Lack of warning may have led to downing of Ukraine flight in Iran

This undated photo shows the wreckage of the Ukraine International Airlines Boeing 737-800 at the scene of the crash in Shahedshahr, southwest of the capital Tehran, Iran. (Ukrainian Presidential Press Office via AP)

The government of Iran announced Tuesday it has detained several people and set up a special court to look into the downing of Ukraine International Airlines Flight 752 on Jan. 8.

All 176 people on board were killed after the plane was struck by a missile launched by Iranian forces. The Boeing 737-800 was allegedly mistaken for a hostile military aircraft.

The probe is sure to bring up a central question: Did the air crew know that it was dangerous to take off from Iran?

On the same day the flight departed Tehran, the Iraqi military said that 22 ballistic missiles aimed at its military bases had been fired from Iran between 1:45 a.m. and 2:15 a.m. local time — 17 missiles toward Ayn Al-Asad base and five at Erbil.

But after a one-hour flight delay, Flight 752 took off from Iran’s Tehran Imam Khomeini International Airport at 6:12 a.m.

According to flight tracking statistics, 18 other flights also took off after the missiles were launched.

In between Iran’s attack and Flight 752’s takeoff, the U.S. Federal Aviation Administration issued three Notices to Airmen (NOTAMs) warning U.S. air crews not to operate in the overwater airspace above the Persian Gulf and the Gulf of Oman, as well as in Iran and in Iraq, “due to heightened military activities and increased political tensions in the Middle East.”

The notices were transmitted internationally. In a statement, the FAA told WTOP, “The FAA routinely shares relevant information on potential or emerging risks with our industry and foreign partners.”

However, the FAA also said, “We have jurisdiction over U.S. air carriers only. Foreign governments have no obligation to follow our notices.”

The key question many in the aviation community and beyond are wrestling with is: Who made the call to allow the flights, given the inherent danger of flying at that time?

Several sources WTOP spoke to, including former U.S. intelligence officials and airline pilots, pointed out that someone at the Tehran Airport should’ve known it was too dangerous for the flights to take off, and prevented them.

“There had to be some disregard and recklessness on the part of the air crew, the air traffic control crew in Tehran and, certainly, the Iranian military,” said Douglas Wise, a retired CIA senior official.

However, Hal Durbin, a retired U.S. commercial airline pilot, said it’s not clear the Ukrainian air crew and others who took off that morning ever knew about the aviation environment that day. They were very likely sleeping in the early morning hours before their flight, and unaware of Iran’s military activities.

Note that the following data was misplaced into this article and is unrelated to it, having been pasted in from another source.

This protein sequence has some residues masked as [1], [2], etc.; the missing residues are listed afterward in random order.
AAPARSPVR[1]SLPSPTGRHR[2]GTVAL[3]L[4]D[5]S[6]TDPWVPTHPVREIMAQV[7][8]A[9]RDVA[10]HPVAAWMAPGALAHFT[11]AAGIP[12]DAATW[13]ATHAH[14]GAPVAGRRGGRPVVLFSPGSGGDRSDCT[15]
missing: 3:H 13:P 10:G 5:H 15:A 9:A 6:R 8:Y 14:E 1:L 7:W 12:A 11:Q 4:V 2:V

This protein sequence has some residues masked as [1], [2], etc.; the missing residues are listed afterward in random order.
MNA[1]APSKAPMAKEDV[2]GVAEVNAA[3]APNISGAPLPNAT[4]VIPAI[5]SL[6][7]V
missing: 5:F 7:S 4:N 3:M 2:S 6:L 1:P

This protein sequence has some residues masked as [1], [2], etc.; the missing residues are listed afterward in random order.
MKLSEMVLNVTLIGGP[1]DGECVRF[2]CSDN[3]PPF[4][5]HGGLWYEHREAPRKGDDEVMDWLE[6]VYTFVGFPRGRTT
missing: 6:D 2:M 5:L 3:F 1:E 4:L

He said they should have been alerted without hesitation to the possible danger.

“I would imagine with what was going on, the airspace should’ve been closed. Whether they (Iran’s aviation authorities) issued a NOTAM or not, I’m not sure. But that the kind of thing you really can’t cover up, because it’s done electrically and posted and there would’ve been a time and date stamp,” he said.

WTOP contacted U.S. and international aviation authorities and searched independently, but did not find evidence that a NOTAM was issued by Iran on that date.

Durbin, who flew passenger planes for 30 years before retiring in 2017, said there’s also another issue to be considered: Even if the crew of Flight 752 had received a NOTAM detailing the danger, “In some cases, it’s hard to see the forest for the trees,” he said.

Flights crews routinely get pre-flight briefings about weather and security issues, but those printed briefings, according to Durbin, “can be long [and] convoluted and the important nuggets may be hidden somewhere in multiple pages of a document. It’s not even certain the crew ever even knew what the circumstances were.”

More specifically, he explained, “From my experience, sometimes these NOTAMs can get out of hand in terms of the amount of information the pilot has to read.”

Durbin said often there are pages and pages of minutiae listed in some NOTAMs. He recalled some particularly notorious ones.

“For example, in New York, I would get pages of NOTAMs, in abbreviated formats, some of which had been posted there for years,” he said.

WTOP asked Ukraine International Airlines whether the crew was ever briefed about the danger.

The airline responded, “Whilst Ukraine International does not wish to encourage any speculations and further overstrain media landscape, the airline does not comment on decisions and activities of the officials and authorities. As for the accident details, the airline cannot comment as well until the investigation is finalized and the findings are officially released.”

J.J. Green

JJ Green is WTOP's National Security Correspondent. He reports daily on security, intelligence, foreign policy, terrorism and cyber developments, and provides regular on-air and online analysis. He is also the host of two podcasts: Target USA and Colors: A Dialogue on Race in America.

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